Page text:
In trying to figure out the best way to start off these discussions without it disintegrating into some “poor me” sob story, I came across one of the first poems I wrote as an adult. Never did I think I would share this poem like I’m about to; originally, it was something I had written specifically for my students at the time, many who had lived extremely difficult lives throughout their childhoods, for trusting me with their most personal stories. But now I post it here so perhaps you can know, just a little bit, where I’m coming from as I continue to talk about this issue of anger and hate (I’m planning my next two posts around this topic). You have to realize there is a huge community of people (children from interracial relationships, children from transracial adoptions, 2nd generation children of immigrant parents, children of racists, etc) who are angry and full of hate. If left unresolved, they are willing to destroy all family ties. In the end, they may destroy themselves. I know some of you might think this won’t or can’t happen to you, but I’m sure most parents do not imagine that their children could grow up to really despise them.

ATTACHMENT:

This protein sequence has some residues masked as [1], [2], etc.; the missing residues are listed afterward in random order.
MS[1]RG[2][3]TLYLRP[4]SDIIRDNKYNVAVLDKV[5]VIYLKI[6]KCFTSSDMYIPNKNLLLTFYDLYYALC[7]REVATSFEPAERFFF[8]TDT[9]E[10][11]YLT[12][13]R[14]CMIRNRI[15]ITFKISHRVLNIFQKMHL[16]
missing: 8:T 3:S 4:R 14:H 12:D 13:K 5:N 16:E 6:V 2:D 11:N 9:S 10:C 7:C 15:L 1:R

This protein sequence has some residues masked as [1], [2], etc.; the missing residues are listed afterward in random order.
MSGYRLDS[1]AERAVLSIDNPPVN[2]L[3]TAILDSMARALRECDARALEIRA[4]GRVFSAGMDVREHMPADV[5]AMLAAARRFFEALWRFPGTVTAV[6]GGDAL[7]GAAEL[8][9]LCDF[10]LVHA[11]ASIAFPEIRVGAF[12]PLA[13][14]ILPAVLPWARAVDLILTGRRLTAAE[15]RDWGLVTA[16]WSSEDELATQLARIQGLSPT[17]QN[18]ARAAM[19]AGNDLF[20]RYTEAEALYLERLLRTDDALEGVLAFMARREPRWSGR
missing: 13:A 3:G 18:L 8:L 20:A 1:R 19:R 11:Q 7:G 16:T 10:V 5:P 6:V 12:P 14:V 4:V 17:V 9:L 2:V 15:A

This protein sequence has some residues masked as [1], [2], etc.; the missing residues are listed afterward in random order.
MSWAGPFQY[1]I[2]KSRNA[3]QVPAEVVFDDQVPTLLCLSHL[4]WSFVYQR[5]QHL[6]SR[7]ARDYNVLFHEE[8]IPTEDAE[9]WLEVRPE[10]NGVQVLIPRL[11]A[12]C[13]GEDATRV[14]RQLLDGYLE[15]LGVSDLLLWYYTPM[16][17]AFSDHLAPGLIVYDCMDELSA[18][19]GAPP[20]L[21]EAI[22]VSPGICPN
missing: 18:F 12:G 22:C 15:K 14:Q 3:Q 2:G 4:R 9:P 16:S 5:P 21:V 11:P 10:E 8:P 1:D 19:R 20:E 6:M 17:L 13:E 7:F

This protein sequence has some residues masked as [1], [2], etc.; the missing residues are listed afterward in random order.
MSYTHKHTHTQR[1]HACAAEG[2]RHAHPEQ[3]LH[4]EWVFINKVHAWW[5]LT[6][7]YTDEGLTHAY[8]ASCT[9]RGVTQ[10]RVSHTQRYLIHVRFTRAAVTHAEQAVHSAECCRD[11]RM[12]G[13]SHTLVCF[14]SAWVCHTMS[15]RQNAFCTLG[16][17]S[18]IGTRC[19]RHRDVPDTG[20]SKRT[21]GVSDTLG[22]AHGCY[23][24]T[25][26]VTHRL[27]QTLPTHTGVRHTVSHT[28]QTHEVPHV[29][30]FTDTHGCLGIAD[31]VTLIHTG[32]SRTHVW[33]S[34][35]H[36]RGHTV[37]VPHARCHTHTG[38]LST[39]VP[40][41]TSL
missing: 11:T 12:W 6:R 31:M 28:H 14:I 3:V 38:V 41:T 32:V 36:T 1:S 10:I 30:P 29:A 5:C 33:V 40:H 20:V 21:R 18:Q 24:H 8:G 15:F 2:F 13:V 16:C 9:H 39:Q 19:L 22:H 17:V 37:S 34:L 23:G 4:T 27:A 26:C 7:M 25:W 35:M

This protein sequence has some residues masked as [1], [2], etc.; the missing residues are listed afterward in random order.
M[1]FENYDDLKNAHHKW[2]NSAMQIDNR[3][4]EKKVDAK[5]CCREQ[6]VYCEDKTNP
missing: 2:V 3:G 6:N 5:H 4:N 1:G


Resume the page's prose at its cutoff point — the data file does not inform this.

Anyway, I wrote this poem when I was 23. Obviously, it provides only a fragmented picture in many different ways, compresses all these bad events together to seem as if there were no happy times (which there were), and is more critical of my father than my mother even though my mother’s racial views were not much different from my father’s. I also don’t want to come off as trying to project myself as a complete victim or to make excuses for myself: I know I have faults of my own which are not presented in this poem. Therefore, I don’t want anything from you for myself—no sympathy, empathy, pity, validation. But the poem is indicative of a frame of mind and a kind of relationship, and I just hope that, as parents, you learn something productive from it. Finally, these life experiences inform my own struggles as a parent trying to determine ways to help my three mixed-race children as they navigate through the challenges of being mixed.